Well, the weather outside is frightful and I'm curled up on the couch with a cup of lukewarm tea listening to the wind whipping against the house. It's late and I'm waiting for sleep to sound enticing. I was scrolling facebook, clicked a link that took me to a video of a ballet routine and then at the bottom of the article they posted the ballet video that went viral earlier this year to Hozier's Take Me To Church, which I'd seen months ago, and I watched it again. It struck me how that song was played over and over and over again on the radio back when it came out. I liked the song. I felt it was moving. I enjoyed when it came on the radio. But the forces of consumption require new things to take the place of older things and that song was eventually taken out of the regular play cycle, relegated to who knows where. I haven't heard it on the radio once in months.
Perhaps it's the time of year. Consumerism runs rampant during the holidays. I can barely listen to ads they're so obnoxiously pushy about selling me All The Things. Events like Black Friday and the general climate anywhere near a shopping center this past week make me disheartened. I don't get the need to buy things for people that they don't need, just because it's a thing we do. I understand that giving gifts communicates love. I'm not a gift love language person, so gift giving is relatively unnecessary in my world anyway, but I understand the concept of showing love through giving, whether it's items or time or acts of service, etc. But that being said, Christmas these days seems like an extension of our fast fashion, fast food, made-to-break (so you can upgrade), cultural obsession with consuming more more more. Kids want the new toy from the super popular kids movie that came out that year, marketed to them during their cartoons, plastered on their cereal boxes, blasted in their eyes and eardrums at every possible moment. You have to have this movie and all associated toys.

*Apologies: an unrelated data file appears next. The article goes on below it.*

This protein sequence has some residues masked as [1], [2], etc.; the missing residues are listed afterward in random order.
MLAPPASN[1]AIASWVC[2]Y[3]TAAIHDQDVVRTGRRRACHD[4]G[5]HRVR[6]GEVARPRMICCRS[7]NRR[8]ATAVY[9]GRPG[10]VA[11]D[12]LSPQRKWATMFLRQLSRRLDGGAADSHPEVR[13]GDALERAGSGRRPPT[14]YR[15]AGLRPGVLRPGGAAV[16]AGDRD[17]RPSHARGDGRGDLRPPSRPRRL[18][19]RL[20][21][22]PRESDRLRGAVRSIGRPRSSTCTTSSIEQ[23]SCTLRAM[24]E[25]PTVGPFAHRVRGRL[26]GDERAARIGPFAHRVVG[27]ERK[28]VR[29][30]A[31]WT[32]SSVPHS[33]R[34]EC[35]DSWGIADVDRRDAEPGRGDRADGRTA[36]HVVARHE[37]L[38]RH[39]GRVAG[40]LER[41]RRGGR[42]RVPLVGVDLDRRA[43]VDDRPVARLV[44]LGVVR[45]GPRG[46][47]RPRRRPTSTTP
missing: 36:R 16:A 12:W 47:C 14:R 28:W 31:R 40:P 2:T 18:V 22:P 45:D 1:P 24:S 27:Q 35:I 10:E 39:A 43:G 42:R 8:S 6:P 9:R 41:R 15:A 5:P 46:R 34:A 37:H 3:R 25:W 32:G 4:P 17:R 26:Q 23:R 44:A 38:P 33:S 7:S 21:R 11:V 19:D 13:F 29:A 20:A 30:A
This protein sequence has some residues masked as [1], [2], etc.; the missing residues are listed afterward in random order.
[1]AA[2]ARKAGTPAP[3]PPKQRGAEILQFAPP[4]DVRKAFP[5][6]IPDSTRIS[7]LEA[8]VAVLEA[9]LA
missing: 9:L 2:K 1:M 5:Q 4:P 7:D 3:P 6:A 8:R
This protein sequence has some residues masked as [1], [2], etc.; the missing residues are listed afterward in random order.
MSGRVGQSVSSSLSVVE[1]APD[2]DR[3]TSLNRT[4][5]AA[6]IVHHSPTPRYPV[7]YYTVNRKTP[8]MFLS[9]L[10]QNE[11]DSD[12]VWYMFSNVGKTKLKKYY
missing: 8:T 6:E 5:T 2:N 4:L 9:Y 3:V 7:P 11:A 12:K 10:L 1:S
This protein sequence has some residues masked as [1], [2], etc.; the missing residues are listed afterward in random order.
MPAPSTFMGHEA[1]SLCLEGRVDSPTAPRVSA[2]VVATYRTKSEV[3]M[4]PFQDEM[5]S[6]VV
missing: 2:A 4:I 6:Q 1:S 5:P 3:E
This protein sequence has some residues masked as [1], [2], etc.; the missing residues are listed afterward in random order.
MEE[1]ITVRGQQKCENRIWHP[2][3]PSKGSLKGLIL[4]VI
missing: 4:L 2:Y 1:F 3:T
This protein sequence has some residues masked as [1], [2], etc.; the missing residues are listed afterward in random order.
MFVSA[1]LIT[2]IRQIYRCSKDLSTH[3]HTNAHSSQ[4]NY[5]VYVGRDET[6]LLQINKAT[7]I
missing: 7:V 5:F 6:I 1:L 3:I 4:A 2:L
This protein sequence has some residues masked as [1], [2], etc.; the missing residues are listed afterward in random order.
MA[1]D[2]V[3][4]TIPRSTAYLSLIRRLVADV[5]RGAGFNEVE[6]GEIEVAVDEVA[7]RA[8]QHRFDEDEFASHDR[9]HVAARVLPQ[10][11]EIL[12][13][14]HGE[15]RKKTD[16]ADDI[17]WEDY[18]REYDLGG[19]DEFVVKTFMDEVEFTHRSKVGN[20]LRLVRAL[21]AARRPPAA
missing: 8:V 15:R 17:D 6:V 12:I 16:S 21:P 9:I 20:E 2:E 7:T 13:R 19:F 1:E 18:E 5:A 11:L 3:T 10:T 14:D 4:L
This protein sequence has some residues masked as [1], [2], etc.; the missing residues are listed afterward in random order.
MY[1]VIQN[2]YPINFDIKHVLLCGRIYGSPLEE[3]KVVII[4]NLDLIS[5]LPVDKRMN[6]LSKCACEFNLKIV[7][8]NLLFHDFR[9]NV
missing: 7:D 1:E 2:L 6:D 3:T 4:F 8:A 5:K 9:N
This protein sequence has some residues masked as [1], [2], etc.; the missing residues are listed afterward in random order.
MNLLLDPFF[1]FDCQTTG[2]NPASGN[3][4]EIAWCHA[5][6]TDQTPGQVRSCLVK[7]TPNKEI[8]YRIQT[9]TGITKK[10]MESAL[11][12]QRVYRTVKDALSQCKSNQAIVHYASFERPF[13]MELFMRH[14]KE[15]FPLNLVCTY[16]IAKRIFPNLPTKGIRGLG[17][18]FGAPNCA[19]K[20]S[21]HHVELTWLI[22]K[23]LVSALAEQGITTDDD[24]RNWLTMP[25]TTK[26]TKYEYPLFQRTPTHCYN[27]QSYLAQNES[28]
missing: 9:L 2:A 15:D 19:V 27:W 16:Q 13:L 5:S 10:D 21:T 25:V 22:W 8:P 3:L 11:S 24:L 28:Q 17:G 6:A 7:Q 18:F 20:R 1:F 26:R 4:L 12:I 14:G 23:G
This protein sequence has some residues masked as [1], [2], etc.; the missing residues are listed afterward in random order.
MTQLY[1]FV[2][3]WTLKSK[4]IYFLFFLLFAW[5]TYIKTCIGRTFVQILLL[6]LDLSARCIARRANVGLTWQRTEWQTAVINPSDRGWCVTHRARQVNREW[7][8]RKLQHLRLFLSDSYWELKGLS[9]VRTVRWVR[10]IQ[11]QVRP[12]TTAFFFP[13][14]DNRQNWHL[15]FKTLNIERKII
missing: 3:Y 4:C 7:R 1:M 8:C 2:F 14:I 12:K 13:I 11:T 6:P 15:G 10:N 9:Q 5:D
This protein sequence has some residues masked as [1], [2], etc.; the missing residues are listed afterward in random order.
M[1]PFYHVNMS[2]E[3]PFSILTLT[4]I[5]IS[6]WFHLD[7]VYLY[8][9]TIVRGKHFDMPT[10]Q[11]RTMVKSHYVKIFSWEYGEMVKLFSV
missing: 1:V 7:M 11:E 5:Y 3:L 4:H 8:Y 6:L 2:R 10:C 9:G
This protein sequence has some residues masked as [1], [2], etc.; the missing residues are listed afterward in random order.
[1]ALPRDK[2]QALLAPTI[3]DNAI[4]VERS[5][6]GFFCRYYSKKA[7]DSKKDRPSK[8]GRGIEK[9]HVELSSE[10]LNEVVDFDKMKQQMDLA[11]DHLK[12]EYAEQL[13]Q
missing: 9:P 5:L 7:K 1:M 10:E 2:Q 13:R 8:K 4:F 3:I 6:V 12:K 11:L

Christmas makes it super obvious, and it gets a bad reputation for it's transparent consumerism here in the states, but really, it's just a symptom of the culture we've created that devalues everything so that we feel like we must buy more. Clothes aren't designed to last more than a year or two because, well, they won't be in style after that, and because it's easier to sell you ten cute dresses that are cheap than one nicely made dress that costs more. And the goal? Sell you things. Lots of them. So businesses create a system in which things are designed to break or become obsolete. Why do we need a new phone every year when the old one is perfectly functional. Waste from our discarded tech toys is filling up landfills all over the world. 3rd world countries don't even want our old second hand clothes anymore. There are simply too many of them and they are too poor of quality.
Dan and I haven't done much in the way of Christmas gift giving in the four years we've been married. Neither of us are gift giving love language people, and we feel a bit silly giving each other things neither of us need. That might change when we have kids. Christmas morning is a pretty magical experience as a kid, I will admit. But I'd rather foster my kid's sense of creativity and wonder through their presents, by getting them things like art supplies, building sets, and books, rather than toys from a movie that will go out of fashion in 6 months. I know, I'll be singing a different tune when my kid is dying for THE toy from THE movie in 2020. The most noble parent is the one with no kids.
Still, I want to opt out of the consumption madness. I want life to revolve around making things and being content with what we have (which is so so so much). I want memories of times spent together, not silly gadgets unwrapped around a gussied up fir tree. I want to hear music on the radio that came out last year, or even 6 months ago. I want to create a world where musicians don't get chewed up and spit out after their big hit starts to fade from the charts because the next viral song is amping up. A world where fads in fashion don't change every few weeks because someone in a factory in Bangladesh that's one tremor away from collapse can pump out H&M's new trend capsule in a week flat. A world where kids aren't targeted by ads telling them to want want want need need need. I want that world. I need that world. I'm not sure how to create it, but for now I know I can opt out of the consumption as best as I can. Consume less. Create more.